In the rural West African city of Mbour, Senegal, more than 200 children go to school every day in a community with no electricity.
Naval Sea Systems Command engineers partnered with The Lamps, a nonprofit organization, as part of their "Let There Be Light" campaign, which aims to bring electrical power to regions of the world with no affordable supply.
Peter C. Cho, an electrical engineer with Naval Surface Warfare Center, Carderock Division's marine and aviation division; Bryant H. Kim, from NSWC, Indian Head Division; and Sungshin Kwak, from the Naval Research Laboratory dedicated their personal leave time Feb. 10-19 to visit the city, located about two hours from the capital of Dakar. They installed six solar panels, bringing a source of light to a community that had no means of electricity prior to their visit.
Mbour is just one of the many communities Cho and his fellow engineers have visited over the years. They install what Cho describes as a simple, solar electric power systems consisting of panels, batteries, an inverter and circuit breakers, which brings the community enough power to run indoor lights and small appliances. However, Cho noted, the communities they visit do not have the luxury of appliances of any kind.
"The need in that community, as well as all of the communities we do work in, is immense," Cho said. "Every trip I make, when I come back and arrive at the Dulles International Airport [in Washington], I marvel at what a blessed country the United States truly is.
“One thing that always amazes me is everywhere we go the children always seem to be very happy, even in their situation,” he continued. “In Mbour, the children go to school but have no shoes, no sandals, and in the summertime it gets so hot -- upwards of 120 degrees -- they cannot wear clothes. Their happiness is not measurable with materials."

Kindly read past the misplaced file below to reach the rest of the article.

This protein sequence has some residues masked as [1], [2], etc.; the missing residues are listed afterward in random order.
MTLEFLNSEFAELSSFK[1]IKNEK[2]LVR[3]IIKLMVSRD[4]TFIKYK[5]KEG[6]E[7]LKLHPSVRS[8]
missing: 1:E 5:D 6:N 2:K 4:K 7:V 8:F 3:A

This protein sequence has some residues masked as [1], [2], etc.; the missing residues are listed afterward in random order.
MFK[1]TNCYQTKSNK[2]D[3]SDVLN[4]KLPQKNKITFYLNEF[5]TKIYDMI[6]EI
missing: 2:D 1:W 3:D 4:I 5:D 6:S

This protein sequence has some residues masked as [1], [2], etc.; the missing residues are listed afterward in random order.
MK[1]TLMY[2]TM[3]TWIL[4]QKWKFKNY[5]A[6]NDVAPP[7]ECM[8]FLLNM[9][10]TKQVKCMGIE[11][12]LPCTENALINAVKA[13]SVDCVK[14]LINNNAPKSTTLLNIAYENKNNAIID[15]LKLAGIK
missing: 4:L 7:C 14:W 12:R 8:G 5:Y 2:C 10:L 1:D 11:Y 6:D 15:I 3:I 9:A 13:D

Cho, who emigrated from South Korea, said one of the main reasons he makes these trips every year is because he was lucky enough to immigrate to the United States and receive a good education.
"The U.S. government educated me from bachelor's [degree] all the way to Ph.D,” he said. “I began my career at the Naval Undersea Warfare Center in Newport, Rhode Island. I got together with some of my fellow engineers and figured out how we can pass on this great education and engineering experience to the next generation.
“One way we do this is by providing our skills and experience to the areas where there's no electricity available,” he said. “If we can give students even something as simple as light in their schoolhouse and it can improve their chances of succeeding, improve their chances of a better education, then I am happy. That is our motivation."
Team Has Grown
Cho said he worked with a team of four engineers when he started bringing solar energy to communities without electricity. Today, that team has grown to 13. The engineers not only travel on their personal leave time, but often use their own money to buy the solar panels. In some cases, he added, they have worked to subsidize funds from the U.S. Agency for International Development and SEED International, a Christian ministry out of Virginia.
"The biggest benefit to installing solar panels is they do not require a lot of maintenance," Cho said. "A lot of the communities we visit are close to the equator; sun is abundant. On average, two hours of sun will provide around eight hours of electricity."
Cho and his team also have installed solar panels in communities in Peru and Cambodia. Wherever they go, he said, being able to provide something as simple as indoor lighting, they leave knowing their work has improved the quality of life for the people of that community.